The following is an incomplete, outdated list of admiration and gratitude toward my many mentors.
My uncles and grandfather for providing themselves as rugged examples of manly character, for living the virtues of perseverance, integrity, courage, fortitude, temperance, prudence, dignity, honor, for teaching me the importance of family, the rigors of sacrifice and the selflessness of good men, for never once speaking of how to act but only acting in the way they did by example, for never complaining or asking for anything, for always placing the community before themselves, for being content at eating the scraps from the banquet table only after everyone had stuffed themselves beyond all indulgence; for the simple way they live, for being humble; for teaching me the value of modesty and self-reliance, for sincerely loving their women and admiring them as true equals; for cherishing those in their trust and never betraying them before all ends, my uncle John for exposing me to Theravada Buddhism and for providing himself as a model of generosity, wit, humor, cheer, charisma, cunning oratory with a healthy disposition of reserved skepticism, for being honest and able fathers to their children, teaching me to take responsibility for all of my actions and accept the consequences of the situation, for teaching me the importance of duty and living by my words, for teaching me how to be a man when my father couldn’t.
My grandmothers and Eileen for inspiring my childhood curiosity and creativity to be channeled into a positive force, that I was never told to give up on my ambitions or desires (‘satisfaction is the death of desire’), that I was given the tools to allow my faculties to flourish and that I was never put down or limited in scope of my potential greatness and final end, that I could conquer the universe, for loving me unconditionally when I thought myself worthless, for always being sincerely interested in every adventure I had set myself upon, the way they so enthusiastically supported my childhood dream to one day dig up dinosaur bones, that they always listened to my epic sagas and found real joy in them, that they always knew my mind when no one else did.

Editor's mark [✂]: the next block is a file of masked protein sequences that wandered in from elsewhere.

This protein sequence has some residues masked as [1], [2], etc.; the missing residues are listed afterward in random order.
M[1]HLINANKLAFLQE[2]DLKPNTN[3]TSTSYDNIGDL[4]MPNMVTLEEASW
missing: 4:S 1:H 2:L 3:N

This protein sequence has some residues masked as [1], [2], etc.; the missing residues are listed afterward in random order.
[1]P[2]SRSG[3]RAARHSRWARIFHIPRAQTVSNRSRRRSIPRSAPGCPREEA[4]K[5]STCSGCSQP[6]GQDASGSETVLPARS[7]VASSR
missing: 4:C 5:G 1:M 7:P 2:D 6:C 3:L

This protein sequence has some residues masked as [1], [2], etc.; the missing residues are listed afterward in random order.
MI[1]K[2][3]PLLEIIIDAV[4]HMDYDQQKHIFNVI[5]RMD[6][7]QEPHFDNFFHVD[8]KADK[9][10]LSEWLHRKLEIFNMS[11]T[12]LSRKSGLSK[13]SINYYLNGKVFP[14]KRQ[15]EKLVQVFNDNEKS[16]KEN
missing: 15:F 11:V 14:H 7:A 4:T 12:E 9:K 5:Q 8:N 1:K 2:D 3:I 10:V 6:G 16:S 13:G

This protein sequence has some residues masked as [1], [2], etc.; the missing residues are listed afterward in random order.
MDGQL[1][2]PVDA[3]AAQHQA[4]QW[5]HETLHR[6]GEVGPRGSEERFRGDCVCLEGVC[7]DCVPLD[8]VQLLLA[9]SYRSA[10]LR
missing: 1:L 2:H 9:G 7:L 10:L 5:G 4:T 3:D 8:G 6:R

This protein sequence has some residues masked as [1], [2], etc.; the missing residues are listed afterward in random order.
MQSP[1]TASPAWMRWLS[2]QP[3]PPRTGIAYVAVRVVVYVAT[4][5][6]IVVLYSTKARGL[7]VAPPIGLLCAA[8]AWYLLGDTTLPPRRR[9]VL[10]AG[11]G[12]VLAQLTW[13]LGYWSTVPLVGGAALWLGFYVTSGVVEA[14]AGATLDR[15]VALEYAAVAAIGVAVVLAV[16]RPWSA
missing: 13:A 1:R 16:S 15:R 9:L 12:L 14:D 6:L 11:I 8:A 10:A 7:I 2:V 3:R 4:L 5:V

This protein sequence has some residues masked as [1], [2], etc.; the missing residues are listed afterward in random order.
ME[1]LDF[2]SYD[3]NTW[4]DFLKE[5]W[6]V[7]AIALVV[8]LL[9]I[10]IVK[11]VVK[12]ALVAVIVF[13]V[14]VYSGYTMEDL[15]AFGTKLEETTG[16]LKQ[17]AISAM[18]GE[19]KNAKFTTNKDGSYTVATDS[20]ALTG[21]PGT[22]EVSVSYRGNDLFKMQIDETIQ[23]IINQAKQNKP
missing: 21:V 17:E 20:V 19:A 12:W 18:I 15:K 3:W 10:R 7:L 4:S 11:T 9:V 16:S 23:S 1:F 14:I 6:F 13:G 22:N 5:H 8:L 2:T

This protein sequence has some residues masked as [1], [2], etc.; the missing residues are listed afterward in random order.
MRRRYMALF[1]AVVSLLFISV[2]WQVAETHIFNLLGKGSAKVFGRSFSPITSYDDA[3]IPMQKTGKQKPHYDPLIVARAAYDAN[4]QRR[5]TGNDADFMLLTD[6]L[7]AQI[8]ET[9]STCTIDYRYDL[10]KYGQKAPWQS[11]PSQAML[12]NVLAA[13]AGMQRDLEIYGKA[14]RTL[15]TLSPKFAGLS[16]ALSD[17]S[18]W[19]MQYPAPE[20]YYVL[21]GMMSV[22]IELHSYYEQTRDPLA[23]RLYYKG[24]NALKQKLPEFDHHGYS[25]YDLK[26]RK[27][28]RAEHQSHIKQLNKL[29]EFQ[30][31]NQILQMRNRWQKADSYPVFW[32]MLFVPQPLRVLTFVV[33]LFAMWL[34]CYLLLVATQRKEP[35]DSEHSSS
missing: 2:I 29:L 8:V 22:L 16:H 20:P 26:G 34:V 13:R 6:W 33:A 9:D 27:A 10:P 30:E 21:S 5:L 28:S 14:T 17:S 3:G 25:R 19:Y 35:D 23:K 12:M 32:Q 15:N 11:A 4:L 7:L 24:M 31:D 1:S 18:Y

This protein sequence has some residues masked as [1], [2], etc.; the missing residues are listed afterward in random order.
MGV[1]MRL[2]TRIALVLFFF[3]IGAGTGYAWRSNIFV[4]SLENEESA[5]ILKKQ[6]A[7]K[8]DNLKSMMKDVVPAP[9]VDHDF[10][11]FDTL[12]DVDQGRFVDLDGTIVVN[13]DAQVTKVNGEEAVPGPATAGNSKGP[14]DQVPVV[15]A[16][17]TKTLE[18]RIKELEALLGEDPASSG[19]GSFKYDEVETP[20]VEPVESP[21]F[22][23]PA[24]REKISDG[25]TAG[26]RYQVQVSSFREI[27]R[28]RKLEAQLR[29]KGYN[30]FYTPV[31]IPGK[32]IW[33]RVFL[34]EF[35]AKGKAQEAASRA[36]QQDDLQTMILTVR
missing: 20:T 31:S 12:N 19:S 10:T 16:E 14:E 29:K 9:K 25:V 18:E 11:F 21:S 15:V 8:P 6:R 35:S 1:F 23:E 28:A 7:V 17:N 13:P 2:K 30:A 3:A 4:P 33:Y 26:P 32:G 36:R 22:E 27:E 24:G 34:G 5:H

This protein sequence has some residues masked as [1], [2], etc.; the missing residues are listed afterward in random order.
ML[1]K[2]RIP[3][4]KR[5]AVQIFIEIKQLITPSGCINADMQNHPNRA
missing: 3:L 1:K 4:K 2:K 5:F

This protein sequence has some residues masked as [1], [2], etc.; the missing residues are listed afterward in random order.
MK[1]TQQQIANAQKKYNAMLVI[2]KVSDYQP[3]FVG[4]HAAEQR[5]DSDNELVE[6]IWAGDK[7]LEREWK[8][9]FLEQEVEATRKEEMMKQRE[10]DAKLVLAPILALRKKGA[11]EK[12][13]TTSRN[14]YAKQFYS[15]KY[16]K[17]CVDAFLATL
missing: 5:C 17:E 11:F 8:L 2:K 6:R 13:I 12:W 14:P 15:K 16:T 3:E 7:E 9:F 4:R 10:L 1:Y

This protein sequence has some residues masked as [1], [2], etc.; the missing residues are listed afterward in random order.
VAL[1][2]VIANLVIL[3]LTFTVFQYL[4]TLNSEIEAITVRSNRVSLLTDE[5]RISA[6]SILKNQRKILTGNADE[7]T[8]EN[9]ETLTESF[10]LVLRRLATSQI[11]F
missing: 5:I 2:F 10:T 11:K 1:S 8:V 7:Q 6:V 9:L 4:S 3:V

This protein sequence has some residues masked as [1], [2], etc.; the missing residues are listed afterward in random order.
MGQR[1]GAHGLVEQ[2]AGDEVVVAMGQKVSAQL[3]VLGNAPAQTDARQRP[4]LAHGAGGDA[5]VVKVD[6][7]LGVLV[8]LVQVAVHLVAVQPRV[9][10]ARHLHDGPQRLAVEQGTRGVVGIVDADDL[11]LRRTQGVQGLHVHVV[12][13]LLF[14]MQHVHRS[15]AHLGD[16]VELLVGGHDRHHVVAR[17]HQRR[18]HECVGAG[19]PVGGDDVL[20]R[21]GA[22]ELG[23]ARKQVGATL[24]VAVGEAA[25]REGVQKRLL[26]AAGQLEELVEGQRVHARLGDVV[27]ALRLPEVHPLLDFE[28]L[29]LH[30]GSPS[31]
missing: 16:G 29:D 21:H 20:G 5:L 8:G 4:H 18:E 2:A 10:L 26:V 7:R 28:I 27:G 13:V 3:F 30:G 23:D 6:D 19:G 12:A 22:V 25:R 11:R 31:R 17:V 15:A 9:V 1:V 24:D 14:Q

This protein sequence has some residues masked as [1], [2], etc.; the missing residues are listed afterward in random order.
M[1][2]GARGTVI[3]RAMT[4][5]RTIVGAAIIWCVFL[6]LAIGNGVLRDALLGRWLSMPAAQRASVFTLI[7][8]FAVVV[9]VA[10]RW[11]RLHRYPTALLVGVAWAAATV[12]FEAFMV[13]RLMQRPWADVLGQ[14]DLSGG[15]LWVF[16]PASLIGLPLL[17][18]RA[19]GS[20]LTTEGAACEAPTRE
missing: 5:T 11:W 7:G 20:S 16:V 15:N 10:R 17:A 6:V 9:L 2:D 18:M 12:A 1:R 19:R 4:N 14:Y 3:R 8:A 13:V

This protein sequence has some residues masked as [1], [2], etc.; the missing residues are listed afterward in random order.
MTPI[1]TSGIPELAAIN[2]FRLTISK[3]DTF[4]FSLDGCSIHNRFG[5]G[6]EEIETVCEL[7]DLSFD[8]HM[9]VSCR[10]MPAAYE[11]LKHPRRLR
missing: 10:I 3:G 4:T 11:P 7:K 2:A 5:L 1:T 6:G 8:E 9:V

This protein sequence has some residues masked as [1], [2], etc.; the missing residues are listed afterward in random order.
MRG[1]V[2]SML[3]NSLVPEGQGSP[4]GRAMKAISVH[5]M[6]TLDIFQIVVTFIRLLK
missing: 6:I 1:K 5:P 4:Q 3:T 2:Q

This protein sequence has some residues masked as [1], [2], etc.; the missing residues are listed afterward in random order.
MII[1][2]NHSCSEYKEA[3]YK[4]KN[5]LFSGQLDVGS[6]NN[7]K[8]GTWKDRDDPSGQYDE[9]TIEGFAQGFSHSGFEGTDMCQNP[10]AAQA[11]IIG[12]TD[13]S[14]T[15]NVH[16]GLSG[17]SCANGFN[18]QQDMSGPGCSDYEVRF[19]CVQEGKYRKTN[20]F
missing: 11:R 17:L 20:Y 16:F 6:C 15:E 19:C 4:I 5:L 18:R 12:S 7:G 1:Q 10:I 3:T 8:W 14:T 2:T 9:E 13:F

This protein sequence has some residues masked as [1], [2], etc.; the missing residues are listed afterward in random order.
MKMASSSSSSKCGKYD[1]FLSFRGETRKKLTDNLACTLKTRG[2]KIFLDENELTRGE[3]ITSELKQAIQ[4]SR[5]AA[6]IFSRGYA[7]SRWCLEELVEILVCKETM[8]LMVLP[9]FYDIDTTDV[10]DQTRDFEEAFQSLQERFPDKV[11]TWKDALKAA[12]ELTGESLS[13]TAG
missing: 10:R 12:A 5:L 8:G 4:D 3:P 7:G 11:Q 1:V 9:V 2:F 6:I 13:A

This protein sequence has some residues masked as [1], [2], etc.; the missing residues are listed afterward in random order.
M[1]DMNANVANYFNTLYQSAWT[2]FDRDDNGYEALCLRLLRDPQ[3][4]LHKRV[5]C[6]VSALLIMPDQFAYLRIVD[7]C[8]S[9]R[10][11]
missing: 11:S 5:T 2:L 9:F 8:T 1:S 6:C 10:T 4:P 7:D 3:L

Uncle Steve for introducing me to the BBS boards, information, security systems, the joy of electronics and reverse engineering, for never becoming angry with me when I managed to destroy these systems, for tutoring me in the fundamental ethics of the hacker; never for destruction, always to build and free knowledge for the sake of human understanding, the lawfulness (the duty) of pirating and the oppression of companies who seek to deny knowledge to those without money or privilege, the way he never became frustrated when faced with a malfunction and would dedicate endless hours until the issue was resolved with not even a hint of despair; the way he never failed to fix problems, for putting up with my womanly whining and defeatism; the way he involved me in everything he did as an adult and equal of mind and so engaged my utmost attention and hope, for letting me use his board login (wiseguy); for not becoming disgusted with me when I got him banned from every board on the east coast for using words I didn’t understand the implications of at age five, the way he was always frank, honest, blunt and intensely interested in anything you had to say, for bringing me to the shows and letting me work in his woodshop; for helping me on projects when I was with the Scouts, for *always* being involved in some project or another and never letting a moment slip by without laboring on it; his intense devotion to mechanical and engineering matters, for enduring the battering and neurosis of his wife, who he loved more than anything, for making publicly intimidating machines easily understandable by speaking of them plainly and candidly (the way he used the term ‘bastard’ to refer to just about any piece of hardware), for putting up with my vile father who betrayed his trust by again and again deceiving and using him; for being a true friend to my father when he had none, the way he never tried to dress up my father’s actions and would often be the first one to tell me the truth of the situation; the way he had no tolerance for lying and trickery, the way he performed amazing engineering feats (often utilizing systems in ways that they had never been designed for), how he was always cheerful of character but never distractingly so; the way in which he so naturally alternated between a intoxicating smile and intense focus when duty called to him, how you could call upon him at any hour and he would come to your aid immediately with no questions asked, his tremendous generosity and selflessness.